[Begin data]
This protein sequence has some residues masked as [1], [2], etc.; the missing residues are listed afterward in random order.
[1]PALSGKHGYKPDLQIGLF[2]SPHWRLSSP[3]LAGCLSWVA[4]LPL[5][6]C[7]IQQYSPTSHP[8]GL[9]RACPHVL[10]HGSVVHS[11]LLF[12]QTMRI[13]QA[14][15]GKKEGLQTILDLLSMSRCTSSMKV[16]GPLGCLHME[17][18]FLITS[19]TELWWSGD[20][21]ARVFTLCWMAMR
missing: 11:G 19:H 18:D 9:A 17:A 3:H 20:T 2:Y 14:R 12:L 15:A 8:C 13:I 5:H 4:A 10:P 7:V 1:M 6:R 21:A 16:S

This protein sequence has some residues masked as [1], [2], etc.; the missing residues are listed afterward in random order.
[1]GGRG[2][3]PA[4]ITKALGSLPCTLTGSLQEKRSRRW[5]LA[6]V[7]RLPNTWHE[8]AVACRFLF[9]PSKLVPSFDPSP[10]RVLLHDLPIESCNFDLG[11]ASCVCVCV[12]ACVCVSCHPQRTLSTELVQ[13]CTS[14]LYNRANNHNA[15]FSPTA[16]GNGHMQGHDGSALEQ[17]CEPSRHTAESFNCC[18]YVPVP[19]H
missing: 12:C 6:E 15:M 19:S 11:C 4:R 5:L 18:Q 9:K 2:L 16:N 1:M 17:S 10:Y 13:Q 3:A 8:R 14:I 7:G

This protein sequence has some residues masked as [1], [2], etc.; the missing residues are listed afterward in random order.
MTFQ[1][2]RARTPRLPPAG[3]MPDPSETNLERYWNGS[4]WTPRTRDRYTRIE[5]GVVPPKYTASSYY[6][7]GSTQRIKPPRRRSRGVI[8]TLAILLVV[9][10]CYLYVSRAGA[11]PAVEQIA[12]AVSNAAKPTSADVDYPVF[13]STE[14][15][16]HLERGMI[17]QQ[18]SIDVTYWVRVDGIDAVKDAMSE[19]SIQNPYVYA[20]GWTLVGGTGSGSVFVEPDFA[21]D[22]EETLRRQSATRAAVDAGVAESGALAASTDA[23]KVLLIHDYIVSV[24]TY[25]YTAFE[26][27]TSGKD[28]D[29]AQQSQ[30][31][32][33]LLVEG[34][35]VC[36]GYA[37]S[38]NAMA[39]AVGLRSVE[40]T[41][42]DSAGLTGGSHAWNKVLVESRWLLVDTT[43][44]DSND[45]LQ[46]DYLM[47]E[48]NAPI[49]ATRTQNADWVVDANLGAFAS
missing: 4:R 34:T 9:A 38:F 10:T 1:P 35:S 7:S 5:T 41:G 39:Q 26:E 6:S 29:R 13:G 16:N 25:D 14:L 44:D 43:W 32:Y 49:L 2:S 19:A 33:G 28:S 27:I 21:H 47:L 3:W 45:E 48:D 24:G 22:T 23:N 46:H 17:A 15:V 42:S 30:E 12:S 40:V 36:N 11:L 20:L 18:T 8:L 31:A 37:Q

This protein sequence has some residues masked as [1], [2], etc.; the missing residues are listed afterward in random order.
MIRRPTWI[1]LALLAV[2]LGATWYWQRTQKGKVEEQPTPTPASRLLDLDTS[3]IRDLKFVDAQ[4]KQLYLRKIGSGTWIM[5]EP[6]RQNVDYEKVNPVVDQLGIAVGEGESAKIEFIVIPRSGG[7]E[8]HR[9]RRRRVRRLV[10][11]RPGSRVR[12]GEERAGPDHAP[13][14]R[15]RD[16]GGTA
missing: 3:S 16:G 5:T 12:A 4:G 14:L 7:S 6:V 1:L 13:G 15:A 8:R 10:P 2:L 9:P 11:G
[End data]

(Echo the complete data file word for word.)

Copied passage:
This protein sequence has some residues masked as [1], [2], etc.; the missing residues are listed afterward in random order.
[1]PALSGKHGYKPDLQIGLF[2]SPHWRLSSP[3]LAGCLSWVA[4]LPL[5][6]C[7]IQQYSPTSHP[8]GL[9]RACPHVL[10]HGSVVHS[11]LLF[12]QTMRI[13]QA[14][15]GKKEGLQTILDLLSMSRCTSSMKV[16]GPLGCLHME[17][18]FLITS[19]TELWWSGD[20][21]ARVFTLCWMAMR
missing: 11:G 19:H 18:D 9:A 17:A 3:H 20:T 2:Y 14:R 12:L 15:A 8:C 13:I 5:H 4:A 10:P 7:V 1:M 6:R 21:A 16:S

This protein sequence has some residues masked as [1], [2], etc.; the missing residues are listed afterward in random order.
[1]GGRG[2][3]PA[4]ITKALGSLPCTLTGSLQEKRSRRW[5]LA[6]V[7]RLPNTWHE[8]AVACRFLF[9]PSKLVPSFDPSP[10]RVLLHDLPIESCNFDLG[11]ASCVCVCV[12]ACVCVSCHPQRTLSTELVQ[13]CTS[14]LYNRANNHNA[15]FSPTA[16]GNGHMQGHDGSALEQ[17]CEPSRHTAESFNCC[18]YVPVP[19]H
missing: 12:C 6:E 15:M 19:S 11:C 4:R 5:L 18:Q 9:K 2:L 16:N 1:M 17:S 10:Y 13:Q 3:A 8:R 14:I 7:G

This protein sequence has some residues masked as [1], [2], etc.; the missing residues are listed afterward in random order.
MTFQ[1][2]RARTPRLPPAG[3]MPDPSETNLERYWNGS[4]WTPRTRDRYTRIE[5]GVVPPKYTASSYY[6][7]GSTQRIKPPRRRSRGVI[8]TLAILLVV[9][10]CYLYVSRAGA[11]PAVEQIA[12]AVSNAAKPTSADVDYPVF[13]STE[14][15][16]HLERGMI[17]QQ[18]SIDVTYWVRVDGIDAVKDAMSE[19]SIQNPYVYA[20]GWTLVGGTGSGSVFVEPDFA[21]D[22]EETLRRQSATRAAVDAGVAESGALAASTDA[23]KVLLIHDYIVSV[24]TY[25]YTAFE[26][27]TSGKD[28]D[29]AQQSQ[30][31][32][33]LLVEG[34][35]VC[36]GYA[37]S[38]NAMA[39]AVGLRSVE[40]T[41][42]DSAGLTGGSHAWNKVLVESRWLLVDTT[43][44]DSND[45]LQ[46]DYLM[47]E[48]NAPI[49]ATRTQNADWVVDANLGAFAS
missing: 4:R 34:T 9:A 38:F 10:T 1:P 35:S 7:S 5:T 41:G 39:Q 26:E 6:S 29:R 13:G 16:N 25:D 14:L 44:D 43:W 32:Y 49:L 2:S 19:A 33:G 28:S 27:I 21:H 47:L 3:W 45:E 48:D 24:G 22:T 23:N 46:H 17:A 15:V 42:S 30:E 12:S 40:V 36:N 11:L 20:L 18:T 8:L 31:A 37:Q

This protein sequence has some residues masked as [1], [2], etc.; the missing residues are listed afterward in random order.
MIRRPTWI[1]LALLAV[2]LGATWYWQRTQKGKVEEQPTPTPASRLLDLDTS[3]IRDLKFVDAQ[4]KQLYLRKIGSGTWIM[5]EP[6]RQNVDYEKVNPVVDQLGIAVGEGESAKIEFIVIPRSGG[7]E[8]HR[9]RRRRVRRLV[10][11]RPGSRVR[12]GEERAGPDHAP[13][14]R[15]RD[16]GGTA
missing: 3:S 16:G 5:T 12:A 4:G 14:L 7:S 6:V 1:L 13:G 15:A 8:R 10:P 2:L 9:P 11:G